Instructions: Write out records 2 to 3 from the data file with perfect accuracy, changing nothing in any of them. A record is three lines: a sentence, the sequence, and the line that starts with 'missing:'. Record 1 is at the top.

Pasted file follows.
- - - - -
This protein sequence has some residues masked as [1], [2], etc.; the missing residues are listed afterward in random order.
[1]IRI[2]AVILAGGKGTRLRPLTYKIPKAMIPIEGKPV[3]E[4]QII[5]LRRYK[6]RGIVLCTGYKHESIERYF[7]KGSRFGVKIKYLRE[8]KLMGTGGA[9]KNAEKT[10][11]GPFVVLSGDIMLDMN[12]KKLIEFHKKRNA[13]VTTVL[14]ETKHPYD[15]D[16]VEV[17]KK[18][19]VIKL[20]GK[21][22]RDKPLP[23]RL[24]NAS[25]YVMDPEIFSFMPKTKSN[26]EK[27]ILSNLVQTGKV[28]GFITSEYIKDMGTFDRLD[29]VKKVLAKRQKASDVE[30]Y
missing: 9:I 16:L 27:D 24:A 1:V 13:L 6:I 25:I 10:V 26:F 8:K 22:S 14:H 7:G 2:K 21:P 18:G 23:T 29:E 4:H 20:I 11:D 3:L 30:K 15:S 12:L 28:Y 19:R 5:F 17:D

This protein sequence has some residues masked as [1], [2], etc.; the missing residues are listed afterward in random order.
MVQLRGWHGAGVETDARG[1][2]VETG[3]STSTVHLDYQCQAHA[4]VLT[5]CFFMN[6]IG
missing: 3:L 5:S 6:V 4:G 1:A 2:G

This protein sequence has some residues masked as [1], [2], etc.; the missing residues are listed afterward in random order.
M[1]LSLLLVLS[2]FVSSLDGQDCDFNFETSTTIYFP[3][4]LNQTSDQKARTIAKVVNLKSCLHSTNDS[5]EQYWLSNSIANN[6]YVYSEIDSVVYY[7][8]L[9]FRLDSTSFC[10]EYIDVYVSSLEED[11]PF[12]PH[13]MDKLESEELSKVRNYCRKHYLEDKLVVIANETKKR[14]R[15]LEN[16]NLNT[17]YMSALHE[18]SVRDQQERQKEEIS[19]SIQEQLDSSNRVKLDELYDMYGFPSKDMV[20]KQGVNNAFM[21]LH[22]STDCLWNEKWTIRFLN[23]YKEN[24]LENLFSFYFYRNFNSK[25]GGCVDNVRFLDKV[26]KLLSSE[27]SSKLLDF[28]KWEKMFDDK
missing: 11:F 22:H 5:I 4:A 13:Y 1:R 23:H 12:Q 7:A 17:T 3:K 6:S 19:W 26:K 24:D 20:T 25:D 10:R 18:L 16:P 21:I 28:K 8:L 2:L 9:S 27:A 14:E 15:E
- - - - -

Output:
This protein sequence has some residues masked as [1], [2], etc.; the missing residues are listed afterward in random order.
MVQLRGWHGAGVETDARG[1][2]VETG[3]STSTVHLDYQCQAHA[4]VLT[5]CFFMN[6]IG
missing: 3:L 5:S 6:V 4:G 1:A 2:G

This protein sequence has some residues masked as [1], [2], etc.; the missing residues are listed afterward in random order.
M[1]LSLLLVLS[2]FVSSLDGQDCDFNFETSTTIYFP[3][4]LNQTSDQKARTIAKVVNLKSCLHSTNDS[5]EQYWLSNSIANN[6]YVYSEIDSVVYY[7][8]L[9]FRLDSTSFC[10]EYIDVYVSSLEED[11]PF[12]PH[13]MDKLESEELSKVRNYCRKHYLEDKLVVIANETKKR[14]R[15]LEN[16]NLNT[17]YMSALHE[18]SVRDQQERQKEEIS[19]SIQEQLDSSNRVKLDELYDMYGFPSKDMV[20]KQGVNNAFM[21]LH[22]STDCLWNEKWTIRFLN[23]YKEN[24]LENLFSFYFYRNFNSK[25]GGCVDNVRFLDKV[26]KLLSSE[27]SSKLLDF[28]KWEKMFDDK
missing: 11:F 22:H 5:I 4:A 13:Y 1:R 23:H 12:Q 7:A 17:T 3:K 6:S 19:W 26:K 24:D 20:T 25:D 10:R 18:L 16:P 21:I 28:K 8:L 2:L 9:S 27:A 14:E 15:E